DC sues Amazon for using $1 million in tips meant for delivery drivers to cover labor costs


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District of Columbia Attorney General Karl Racine. (AP Photo/Susan Walsh)

DC sues Amazon for using $1 million in tips meant for delivery drivers to cover labor costs

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The D.C. Attorney General’s Office is suing Amazon and claiming it pocketed more than $1 million in tips as a way to subsidize the company’s labor costs while deceptively telling consumers 100% of the gratuity payments would go toward delivery drivers’ compensation.

In a lawsuit filed in the Superior Court of the District of Columbia on Tuesday, D.C. Attorney General Karl Racine is accusing Amazon of diverting a significant amount of tips meant for delivery drivers to go toward the company’s expenses without increasing the workers’ compensation.

“For years, [Amazon] solicited tips from its customers who placed orders for delivery by representing, as a reasonable consumer would assume, that each dollar tipped would increase delivery driver compensation,” the 17-page lawsuit states. “Corporations should not be treated more leniently than people: when a company is caught stealing from its workers, it is not enough for the company to repay the amount stolen. Stealing from workers is theft, and significant penalties are necessary to strongly disincentivize this unlawful conduct.”

From late 2016 to September 2019, Amazon allegedly used tips as a way to pay a portion of drivers’ compensation that was already promised through their employment contracts, subsidizing the company’s labor costs while misleading consumers to believe 100% of the tip was being added as a bonus payment.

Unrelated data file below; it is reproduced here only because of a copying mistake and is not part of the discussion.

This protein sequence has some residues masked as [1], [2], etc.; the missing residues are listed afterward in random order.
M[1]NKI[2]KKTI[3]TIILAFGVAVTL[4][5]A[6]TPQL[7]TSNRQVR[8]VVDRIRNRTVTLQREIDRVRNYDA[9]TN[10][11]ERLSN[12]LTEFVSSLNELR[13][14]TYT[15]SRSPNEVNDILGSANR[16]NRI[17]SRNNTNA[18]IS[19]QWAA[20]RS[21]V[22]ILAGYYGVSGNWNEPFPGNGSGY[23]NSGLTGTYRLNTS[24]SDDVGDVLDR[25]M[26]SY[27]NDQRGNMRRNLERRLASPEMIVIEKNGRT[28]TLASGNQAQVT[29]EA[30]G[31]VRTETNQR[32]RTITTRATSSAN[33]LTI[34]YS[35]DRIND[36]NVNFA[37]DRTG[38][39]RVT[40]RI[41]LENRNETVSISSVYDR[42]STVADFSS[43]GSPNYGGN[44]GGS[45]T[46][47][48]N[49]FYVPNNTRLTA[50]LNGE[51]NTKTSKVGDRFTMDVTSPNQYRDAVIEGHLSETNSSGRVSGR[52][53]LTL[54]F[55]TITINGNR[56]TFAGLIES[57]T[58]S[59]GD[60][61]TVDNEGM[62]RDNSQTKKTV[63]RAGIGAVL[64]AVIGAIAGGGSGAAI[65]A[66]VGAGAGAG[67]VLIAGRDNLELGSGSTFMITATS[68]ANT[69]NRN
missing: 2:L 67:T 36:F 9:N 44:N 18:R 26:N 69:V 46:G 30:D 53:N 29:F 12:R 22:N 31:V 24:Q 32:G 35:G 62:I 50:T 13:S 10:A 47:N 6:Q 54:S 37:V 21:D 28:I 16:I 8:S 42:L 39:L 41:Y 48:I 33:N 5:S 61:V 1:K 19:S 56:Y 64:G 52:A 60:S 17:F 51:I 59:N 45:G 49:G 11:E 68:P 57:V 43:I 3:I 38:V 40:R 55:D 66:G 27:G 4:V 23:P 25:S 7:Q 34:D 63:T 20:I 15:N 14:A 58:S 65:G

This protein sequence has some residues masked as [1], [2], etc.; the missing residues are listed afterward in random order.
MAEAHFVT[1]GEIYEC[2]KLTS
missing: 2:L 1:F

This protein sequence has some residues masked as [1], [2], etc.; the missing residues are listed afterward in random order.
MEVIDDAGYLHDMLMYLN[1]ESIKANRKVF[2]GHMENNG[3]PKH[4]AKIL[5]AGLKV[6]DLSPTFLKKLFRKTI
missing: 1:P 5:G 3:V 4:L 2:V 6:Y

Amazon introduced its tip feature in 2015 after it launched its Amazon Flex service. During the first year of Amazon Flex, the company allowed 100% of the additional compensation to be allocated to delivery drivers, according to the lawsuit. However, the company began adjusting its payment model so that a large percentage of tips would go toward covering labor costs, all the while continuing to tell consumers and employees that 100% of the tip amount would go toward delivery drivers, the lawsuit alleges.

The Federal Trade Commission launched an investigation into such practices in 2019, coming to a $61.7 million settlement with Amazon that would go toward paying restitution to delivery drivers who lost money through the company’s practices. However, Racine’s lawsuit seeks to go a step further, noting Amazon has not faced any consequences for misleading consumers.

“While Amazon later paid restitution to drivers as part of an FTC settlement, it has not paid any civil penalties in connection with the misrepresentations and omissions it made to consumers with respect to these deceptive tipping practices,” the lawsuit states. “Amazon has thus far escaped any other consequences. [The D.C. Attorney General’s Office] brings this enforcement action to hold Amazon to full account for its unlawful actions, and to send a clear message to employers not to divert tips for their own benefit.”


The D.C. attorney general is seeking a jury trial to decide on a restitution amount to be paid by the company “to the extent it has not already been provided,” the lawsuit states.

Amazon responded to the lawsuit, decrying the district for renewing a lawsuit it said had already been settled.

“Nothing is more important to us than customer trust,” said Amazon spokeswoman Maria Boschetti. “This lawsuit involves a practice we changed three years ago and is without merit — all of the customer tips at issue were already paid to drivers as part of a settlement last year with the FTC.”

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